The U.S. Court of Appeals for the Sixth Circuit (which hears appeals from U.S. district courts in Michigan, Ohio, Kentucky and Tennessee) issued a plaintiff-friendly opinion in a race discrimination case on May 7, 2015.
In Wheat v. Fifth Third Bank, No.13-4199 (6th Cir., May 7, 2015), the plaintiff, an African-American, initiated a verbal confrontation with a Caucasian co-worker. Their discussion ended when plaintiff went to his desk but the co-worker soon approached plaintiff and reignited the argument. They went to a hallway, argued back and forth and, according to plaintiff’s deposition testimony, the co-worker swatted his arm as he turned to return to his desk. Plaintiff admitted calling his co-worker a “bitch” numerous times. The co-worker admitted telling plaintiff that plaintiff did not know what the co-worker was capable of doing. A human resources representative met with plaintiff first. Plaintiff was not entirely cooperative during the interview but the record contained disputed facts and inferences as to what occurred. The co-worker was then interviewed. He essentially said he thought the two simply were having a bad day. Both employees were sent home but plaintiff was told not to report to work until notified. The bank terminated plaintiff for violating its workplace violence and anti-harassment policies, making a threat of physical violence, violating the bank’s “core values.” The bank issued discipline to the co-worker but did not terminate him. Plaintiff filed an administrative charge with the Ohio Civil Rights Commission. Upon receiving the charge the bank reopened its investigation and ultimately decided to terminate the co-worker as well.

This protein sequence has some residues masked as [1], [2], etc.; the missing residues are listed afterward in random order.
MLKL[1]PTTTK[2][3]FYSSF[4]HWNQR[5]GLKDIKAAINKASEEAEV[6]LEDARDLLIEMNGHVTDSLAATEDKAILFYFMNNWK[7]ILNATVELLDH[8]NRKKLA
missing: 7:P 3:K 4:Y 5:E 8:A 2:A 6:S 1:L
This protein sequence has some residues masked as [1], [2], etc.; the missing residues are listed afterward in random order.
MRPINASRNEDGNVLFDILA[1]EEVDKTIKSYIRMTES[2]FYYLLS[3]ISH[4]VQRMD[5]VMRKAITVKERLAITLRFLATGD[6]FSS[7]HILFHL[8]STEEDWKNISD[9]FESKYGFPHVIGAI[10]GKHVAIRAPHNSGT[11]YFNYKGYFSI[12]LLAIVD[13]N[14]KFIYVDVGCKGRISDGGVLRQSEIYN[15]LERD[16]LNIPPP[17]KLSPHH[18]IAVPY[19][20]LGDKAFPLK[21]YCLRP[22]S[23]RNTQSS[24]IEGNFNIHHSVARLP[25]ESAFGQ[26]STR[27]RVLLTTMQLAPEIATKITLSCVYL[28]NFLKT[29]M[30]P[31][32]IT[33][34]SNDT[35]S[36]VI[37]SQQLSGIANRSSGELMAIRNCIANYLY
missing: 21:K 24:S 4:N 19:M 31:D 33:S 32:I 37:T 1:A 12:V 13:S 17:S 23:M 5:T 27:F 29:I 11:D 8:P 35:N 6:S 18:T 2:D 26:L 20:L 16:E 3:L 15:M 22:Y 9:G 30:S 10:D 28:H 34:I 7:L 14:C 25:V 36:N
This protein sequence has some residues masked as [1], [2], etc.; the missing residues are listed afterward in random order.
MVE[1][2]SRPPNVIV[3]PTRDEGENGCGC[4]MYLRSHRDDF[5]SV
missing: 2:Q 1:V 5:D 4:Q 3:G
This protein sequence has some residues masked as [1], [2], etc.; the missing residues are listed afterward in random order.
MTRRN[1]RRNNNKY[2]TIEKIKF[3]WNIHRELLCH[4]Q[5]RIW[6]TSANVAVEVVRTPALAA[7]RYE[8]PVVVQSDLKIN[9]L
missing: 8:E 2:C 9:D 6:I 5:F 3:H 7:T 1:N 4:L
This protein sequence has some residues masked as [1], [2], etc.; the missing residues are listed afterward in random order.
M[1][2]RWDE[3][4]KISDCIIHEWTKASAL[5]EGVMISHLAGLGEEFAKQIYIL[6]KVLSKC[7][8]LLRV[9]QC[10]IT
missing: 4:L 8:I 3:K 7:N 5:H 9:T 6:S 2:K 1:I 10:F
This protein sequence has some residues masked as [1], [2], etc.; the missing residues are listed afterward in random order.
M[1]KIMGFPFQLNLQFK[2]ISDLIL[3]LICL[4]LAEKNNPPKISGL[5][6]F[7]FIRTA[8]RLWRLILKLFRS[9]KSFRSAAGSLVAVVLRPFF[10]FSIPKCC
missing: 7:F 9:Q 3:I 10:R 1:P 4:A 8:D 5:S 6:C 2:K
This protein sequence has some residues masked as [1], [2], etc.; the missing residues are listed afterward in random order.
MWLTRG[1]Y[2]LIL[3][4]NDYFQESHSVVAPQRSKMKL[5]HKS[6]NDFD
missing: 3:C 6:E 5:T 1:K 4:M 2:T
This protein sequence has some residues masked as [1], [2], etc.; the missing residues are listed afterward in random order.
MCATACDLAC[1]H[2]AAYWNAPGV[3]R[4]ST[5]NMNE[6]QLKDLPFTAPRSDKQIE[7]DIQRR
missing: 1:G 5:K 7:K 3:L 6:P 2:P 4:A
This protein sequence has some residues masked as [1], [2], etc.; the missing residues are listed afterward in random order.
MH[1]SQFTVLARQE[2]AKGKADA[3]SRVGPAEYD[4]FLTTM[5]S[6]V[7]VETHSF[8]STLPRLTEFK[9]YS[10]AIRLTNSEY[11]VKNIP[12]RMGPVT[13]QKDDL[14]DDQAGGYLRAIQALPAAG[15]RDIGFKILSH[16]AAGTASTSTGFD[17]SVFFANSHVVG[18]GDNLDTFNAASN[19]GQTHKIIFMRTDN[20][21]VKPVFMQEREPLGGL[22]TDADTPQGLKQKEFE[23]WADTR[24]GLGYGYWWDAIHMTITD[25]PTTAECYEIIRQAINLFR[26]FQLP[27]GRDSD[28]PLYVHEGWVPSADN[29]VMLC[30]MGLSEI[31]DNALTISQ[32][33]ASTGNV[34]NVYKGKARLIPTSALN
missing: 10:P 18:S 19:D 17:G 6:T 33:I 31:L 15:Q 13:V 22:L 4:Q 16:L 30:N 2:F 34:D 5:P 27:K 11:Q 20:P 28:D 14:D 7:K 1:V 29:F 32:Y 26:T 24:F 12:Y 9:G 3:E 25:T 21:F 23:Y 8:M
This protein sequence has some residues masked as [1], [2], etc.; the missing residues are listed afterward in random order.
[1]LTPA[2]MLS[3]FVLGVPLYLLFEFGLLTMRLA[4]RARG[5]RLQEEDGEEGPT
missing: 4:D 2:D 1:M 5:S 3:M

The value of this case to plaintiff’s counsel is the court’s discussion of how summary judgment is supposed to work in the familiar McDonnell Douglas indirect evidence discrimination case. Gratifying in particular is the court’s citation to Reeves v. Sanderson Plumbing Prods.,Inc., 530 U.S. 133, 142 (2000), with respect to the third step of the McDonnell Douglas concerning pretext. Quoting Reeves the court said:
However, the burden on the defendant at this stage of the McDonnell Douglas analysis is not to prove the existence of a nondiscriminatory reason for the adverse employment action. Rather, as the Supreme Court has instructed, “This burden is one of production, not persuasion; it ‘can involve no credibility assessment.’” (Quoting St. Mary’sHonor Ctr. v. Hicks, 509 U.S. 502, 509 (1993)).
Our analysis of the pretextual nature of the proffered justifications for Fifth Third’s employment decision again must be overlaid with an understanding of the summary-judgment principles at play. In other words, at this preliminary stage of the litigation, Wheat need only identify genuine disputes of fact regarding the legitimacy of the defendant’s stated reasons in order to withstand a motion for summary judgment. We conclude that the plaintiff has met that burden.
The Wheat case will be cited often by discrimination plaintiffs in cases in this circuit. It is without question a useful tool in overcoming summary judgment motions by employers and getting cases to trial.